Day one of the fifth edition of the Outdoor Advertising Convention (OAC 2009) in Mumbai was well-attended by the who's who from the outdoor industry. OOH veteran, Pratap Bose, who is the chief operating officer at the Mudra Group, made a 'numbers' presentation, talking about the past, present and future of the outdoor industry.
Bose started off by saying that it has been a tough year for the industry, as the downturn in OOH started in 2008. In fact, even in 2008, the period between January and August was good, after which the industry saw a slump.
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Occupancy levels were hit in Q4 -- they were down to 60 per cent in the last quarter. Mumbai fared worse than Delhi in this respect.
Four per cent, Bose pointed out, was the industry's lowest percentage growth in the last four years.
Bose shared what he thought were the reasons for the downslide. "The medium today is out priced," he said. "The adage that OOH was most cost-effective does not hold true anymore. Radio, cinema and local press are turning out to be more cost-effective. The industry is giving out pretty untenable rates."
Second, specialists treat the medium as a commodity. They are not "negotiating" anymore, but "bargaining". Also, clients are being bullied and coerced into buying the medium, often for short term and personal gains.
He shared that today, telecom contributes to 42 per cent of the OOH industry's business; and along with media and entertainment and a few other categories, this adds up to 70 per cent. Region-wise, Mumbai contributes 25 per cent of business, that is, a quarter of Rs 1,500 crore, while Delhi contributes 15 per cent.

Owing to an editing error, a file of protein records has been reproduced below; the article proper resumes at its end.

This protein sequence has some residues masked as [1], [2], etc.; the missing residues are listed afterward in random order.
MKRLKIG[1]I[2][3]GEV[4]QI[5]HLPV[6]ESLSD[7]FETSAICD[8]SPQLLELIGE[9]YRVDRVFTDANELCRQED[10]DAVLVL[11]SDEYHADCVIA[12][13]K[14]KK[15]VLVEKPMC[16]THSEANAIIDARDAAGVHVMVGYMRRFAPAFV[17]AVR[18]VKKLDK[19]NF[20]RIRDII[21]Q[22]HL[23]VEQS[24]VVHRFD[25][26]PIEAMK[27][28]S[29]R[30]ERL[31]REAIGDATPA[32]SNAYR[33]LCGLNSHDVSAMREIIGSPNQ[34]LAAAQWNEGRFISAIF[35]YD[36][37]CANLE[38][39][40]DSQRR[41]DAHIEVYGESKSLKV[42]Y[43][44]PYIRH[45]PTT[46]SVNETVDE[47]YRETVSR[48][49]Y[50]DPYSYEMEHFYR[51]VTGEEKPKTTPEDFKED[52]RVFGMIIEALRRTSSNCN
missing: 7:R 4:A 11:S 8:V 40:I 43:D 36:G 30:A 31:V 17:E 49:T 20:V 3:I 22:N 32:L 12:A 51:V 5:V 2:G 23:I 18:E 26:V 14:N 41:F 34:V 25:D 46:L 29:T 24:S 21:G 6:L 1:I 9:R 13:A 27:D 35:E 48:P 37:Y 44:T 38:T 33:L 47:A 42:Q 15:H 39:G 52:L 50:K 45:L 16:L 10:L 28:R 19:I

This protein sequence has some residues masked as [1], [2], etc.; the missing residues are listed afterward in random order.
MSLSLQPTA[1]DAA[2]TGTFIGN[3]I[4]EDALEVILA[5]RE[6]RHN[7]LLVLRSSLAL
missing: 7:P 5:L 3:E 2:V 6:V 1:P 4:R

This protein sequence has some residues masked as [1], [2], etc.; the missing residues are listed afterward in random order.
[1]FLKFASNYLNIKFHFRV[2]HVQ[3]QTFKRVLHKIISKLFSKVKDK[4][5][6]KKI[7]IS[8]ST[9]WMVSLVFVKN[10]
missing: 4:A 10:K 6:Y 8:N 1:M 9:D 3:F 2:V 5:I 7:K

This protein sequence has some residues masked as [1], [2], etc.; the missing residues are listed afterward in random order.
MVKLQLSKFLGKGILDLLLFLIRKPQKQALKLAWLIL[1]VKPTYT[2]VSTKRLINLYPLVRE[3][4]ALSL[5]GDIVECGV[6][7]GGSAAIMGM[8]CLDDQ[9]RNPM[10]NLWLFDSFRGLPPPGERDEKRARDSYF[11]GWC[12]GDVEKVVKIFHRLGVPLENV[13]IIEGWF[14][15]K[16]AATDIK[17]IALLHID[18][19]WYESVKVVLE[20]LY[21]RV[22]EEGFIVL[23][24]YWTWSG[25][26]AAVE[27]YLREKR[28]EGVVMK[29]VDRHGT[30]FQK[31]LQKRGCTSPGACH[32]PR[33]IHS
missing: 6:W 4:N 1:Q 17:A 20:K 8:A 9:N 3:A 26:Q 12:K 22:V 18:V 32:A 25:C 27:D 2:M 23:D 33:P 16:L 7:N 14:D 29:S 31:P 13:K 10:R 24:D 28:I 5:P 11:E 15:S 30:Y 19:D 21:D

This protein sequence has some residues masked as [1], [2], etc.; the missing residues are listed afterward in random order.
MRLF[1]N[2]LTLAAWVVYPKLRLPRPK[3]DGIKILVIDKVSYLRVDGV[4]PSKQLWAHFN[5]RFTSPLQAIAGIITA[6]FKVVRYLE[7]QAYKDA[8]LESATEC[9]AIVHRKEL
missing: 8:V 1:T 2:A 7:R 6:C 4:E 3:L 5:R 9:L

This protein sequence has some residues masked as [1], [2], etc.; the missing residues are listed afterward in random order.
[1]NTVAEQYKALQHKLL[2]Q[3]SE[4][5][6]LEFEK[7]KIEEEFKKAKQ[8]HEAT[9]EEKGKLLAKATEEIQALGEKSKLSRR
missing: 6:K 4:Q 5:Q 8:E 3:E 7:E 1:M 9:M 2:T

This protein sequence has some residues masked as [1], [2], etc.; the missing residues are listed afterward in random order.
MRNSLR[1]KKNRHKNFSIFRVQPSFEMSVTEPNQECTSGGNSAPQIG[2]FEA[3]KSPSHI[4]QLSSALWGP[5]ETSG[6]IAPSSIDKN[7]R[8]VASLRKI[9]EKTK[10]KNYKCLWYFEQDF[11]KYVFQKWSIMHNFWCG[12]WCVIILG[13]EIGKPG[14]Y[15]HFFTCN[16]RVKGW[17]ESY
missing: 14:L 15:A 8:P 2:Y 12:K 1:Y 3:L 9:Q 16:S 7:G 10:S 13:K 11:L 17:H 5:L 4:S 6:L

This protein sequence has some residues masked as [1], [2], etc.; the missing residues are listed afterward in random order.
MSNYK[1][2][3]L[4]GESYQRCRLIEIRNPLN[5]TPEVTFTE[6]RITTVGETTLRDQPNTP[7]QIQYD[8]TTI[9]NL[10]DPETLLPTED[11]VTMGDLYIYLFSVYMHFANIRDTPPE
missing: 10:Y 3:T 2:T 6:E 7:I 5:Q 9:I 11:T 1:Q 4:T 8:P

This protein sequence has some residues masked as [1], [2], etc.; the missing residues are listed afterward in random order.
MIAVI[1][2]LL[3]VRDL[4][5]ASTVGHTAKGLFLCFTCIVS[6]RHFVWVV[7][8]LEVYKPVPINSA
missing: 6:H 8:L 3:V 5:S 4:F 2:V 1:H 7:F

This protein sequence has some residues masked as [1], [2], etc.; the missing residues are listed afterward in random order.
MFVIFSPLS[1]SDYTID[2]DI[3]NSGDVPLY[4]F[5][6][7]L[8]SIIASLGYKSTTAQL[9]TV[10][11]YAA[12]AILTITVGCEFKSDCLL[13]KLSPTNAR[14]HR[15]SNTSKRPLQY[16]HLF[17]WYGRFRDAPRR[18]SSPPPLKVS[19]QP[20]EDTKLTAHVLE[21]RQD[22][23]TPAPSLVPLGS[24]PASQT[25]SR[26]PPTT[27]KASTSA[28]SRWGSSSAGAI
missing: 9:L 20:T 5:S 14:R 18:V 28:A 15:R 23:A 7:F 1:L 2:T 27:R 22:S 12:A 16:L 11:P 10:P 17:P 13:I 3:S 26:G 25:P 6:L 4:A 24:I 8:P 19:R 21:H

Bose said, "I predict a 7 per cent growth over the last year. Dependence on telecom will go even higher than the current 42 per cent; and more monies are expected to come in with new telecom-related launches, such as Aircel, Shyam Telecom, Unitech, Datacom, Reliance GSM and Swan Telecom from UAE-base Etisalat Group."
Bose, who also made a presentation as a speaker at the World Outdoor Congress in Dubai in 2004, compared those figures of 2004 to 2009's.
In 2004, in India, 72 per cent business came from billboards, which has gone down to 65 per cent -- some of the monies here have moved out to street furniture and airport media. Street furniture has gone up from 10 per cent in 2004 to 12 per cent in 2009. Airports touch approximately Rs 200 crore today, having gone up from 4 per cent in 2004 to 10 per cent in 2009.
He predicts that categories that will do well include telecom, DTH, handsets, automobiles, hospitality and healthcare; and categories that will see a dip include FMCG, airlines and white goods.
"The future of outdoor advertising is that it will go digital. We used to say that outdoor and radio go hand in hand, but now I think it is outdoor and Internet that is the lethal combination," he said.
He concluded by saying that the good news is that the outdoor industry, for one, is finally coming out of the recession.
Prior to joining Mudra in 2008, Bose was with Ogilvy for 15 years in various capacities, including head of its outdoor function for a long time, before taking over as CEO. He made history by becoming the youngest CEO in the agency in 2006. He pioneered the Outdoor AOR concept in India. Bose led the merger of the four Out of Home units at Ogilvy into 'Ogilvy Activation'. He was the winner of the prestigious WPP Atticus award in the year 2000. He was also nominated as a speaker at the World Outdoor Congress in Montreal (1998), Malta (2002) and Dubai (2004).